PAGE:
How can Central American migrants become regularized in Mexico?

How can Central American migrants become regularized in Mexico?
Categoria: Immigration and Border Management
Autor: Guest Contributor

Thousands of migrants, asylum seekers and Central American refugees go north in search of better opportunities. Most of these people leave from Northern Central American countries (PNCA - Guatemala, Honduras and El Salvador).

Some resort to irregular migration, exposing themselves to travel dangers and the restrictions that this implies if they manage to reach their country of destination. However, an IOM study in which more than 2,800 interviews were conducted showed that in NTCA 97% of migrants in transit make a great effort to obtain documents to regulate their stay in Mexico. In addition, between 59% and 70% of people would be willing to be involved in local education, employment or entrepreneurship opportunities, as an alternative to irregular migration.

Migrants who leave the NTCA when they reach the southern border of Mexico have 3 options to request their regular stay in this country:

1. Regional Visitor: allows a person to remain in Mexico for a period not exceeding 7 days in the States of Campeche, Chiapas, Quintana Roo and Tabasco. The card is valid for 5 years, has no cost and does not allow paid activities.

2. Visitor Border Worker: for nationals of Belize and Guatemala, allows entry to the states of Campeche, Chiapas, Quintana Roo and Tabasco. It is valid for one year and includes the right to perform remunerated activities. However, this option requires having a job offer in advance.

3. Visitor for Humanitarian Reasons: valid for one year with the possibility of renewal and is granted in the following situations:

  • Be a victim or witness a crime committed in Mexico.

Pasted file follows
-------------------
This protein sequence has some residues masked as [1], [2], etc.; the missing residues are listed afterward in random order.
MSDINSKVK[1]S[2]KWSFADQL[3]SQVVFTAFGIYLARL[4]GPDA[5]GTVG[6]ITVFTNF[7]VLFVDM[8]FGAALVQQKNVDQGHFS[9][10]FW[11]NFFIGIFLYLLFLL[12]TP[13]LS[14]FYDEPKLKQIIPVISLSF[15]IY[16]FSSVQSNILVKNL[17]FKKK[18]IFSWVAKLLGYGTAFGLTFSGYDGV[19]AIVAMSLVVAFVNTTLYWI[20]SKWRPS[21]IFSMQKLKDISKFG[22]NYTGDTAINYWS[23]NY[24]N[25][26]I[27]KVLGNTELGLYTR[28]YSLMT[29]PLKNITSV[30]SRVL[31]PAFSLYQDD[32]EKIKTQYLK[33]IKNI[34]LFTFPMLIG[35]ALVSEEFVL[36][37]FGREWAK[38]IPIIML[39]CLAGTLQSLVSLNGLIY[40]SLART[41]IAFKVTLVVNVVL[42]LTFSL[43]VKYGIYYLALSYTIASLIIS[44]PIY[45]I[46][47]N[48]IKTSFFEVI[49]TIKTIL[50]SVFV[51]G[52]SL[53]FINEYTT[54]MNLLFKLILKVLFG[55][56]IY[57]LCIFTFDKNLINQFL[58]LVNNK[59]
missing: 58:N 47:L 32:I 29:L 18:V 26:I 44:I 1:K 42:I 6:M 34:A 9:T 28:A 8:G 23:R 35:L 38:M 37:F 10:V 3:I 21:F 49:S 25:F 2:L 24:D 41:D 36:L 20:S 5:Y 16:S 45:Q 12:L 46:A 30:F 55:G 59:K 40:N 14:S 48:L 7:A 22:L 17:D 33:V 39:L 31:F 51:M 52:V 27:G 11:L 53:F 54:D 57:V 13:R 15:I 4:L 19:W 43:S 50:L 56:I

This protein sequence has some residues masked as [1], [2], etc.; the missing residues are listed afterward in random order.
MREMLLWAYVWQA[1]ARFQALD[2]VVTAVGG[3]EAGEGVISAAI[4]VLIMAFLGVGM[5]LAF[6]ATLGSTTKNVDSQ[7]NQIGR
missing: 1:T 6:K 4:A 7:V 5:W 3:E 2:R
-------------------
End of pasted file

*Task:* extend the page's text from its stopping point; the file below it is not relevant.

• Be an unaccompanied migrant child
  • Be an applicant for political asylum, recognition of refugee status or complementary protection of the Mexican State, as long as their migration status is unresolved.

The condition of a visitor's stay may also be authorized for humanitarian reasons when there is a humanitarian cause that necessitates its admission or regularization in the country. The requesting person has permission to perform paid activities.

For migrants who want to reach the northern border of Mexico, they can only continue their journey as irregular migrants. For them, the way to regularize their immigration status is through a Visitor Visa for Humanitarian Reasons, request a waiting number to be interviewed in the US and qualify for the Migrant Protection Protocols (MPP). They can also cross the border irregularly and present themselves to migration authorities in the United States, and be returned to Mexico, also under the MPP category.

Those who return to Mexico through the MPP can wait for their appointment and request asylum in the United States or in Mexico, or return to their countries of origin.

Mexico has the potential to offer job opportunities to migrants in programs like Sembrando Vida or projects such as the creation of the free zone in the border strip, the Mayan Train or the construction of the Dos Bocas refinery in the state of Tabasco. For this, the visa options and conditions of regular stay for NTCA migrants must be strengthened and refined.

It is also essential that governments and organizations continue to strive to address the structural causes that force people to migrate, offer alternatives and continue to seek and support mechanisms that promote an orderly and safe migration.


Resources for migrants:

*IOM has resources to help people find out about regular migration options. The migrantinfo.iom.int website provides information on regular migration channels and opportunities for local learning, work and entrepreneurship development. On the other hand, the MigApp mobile application provides information on protection, migration procedures and services.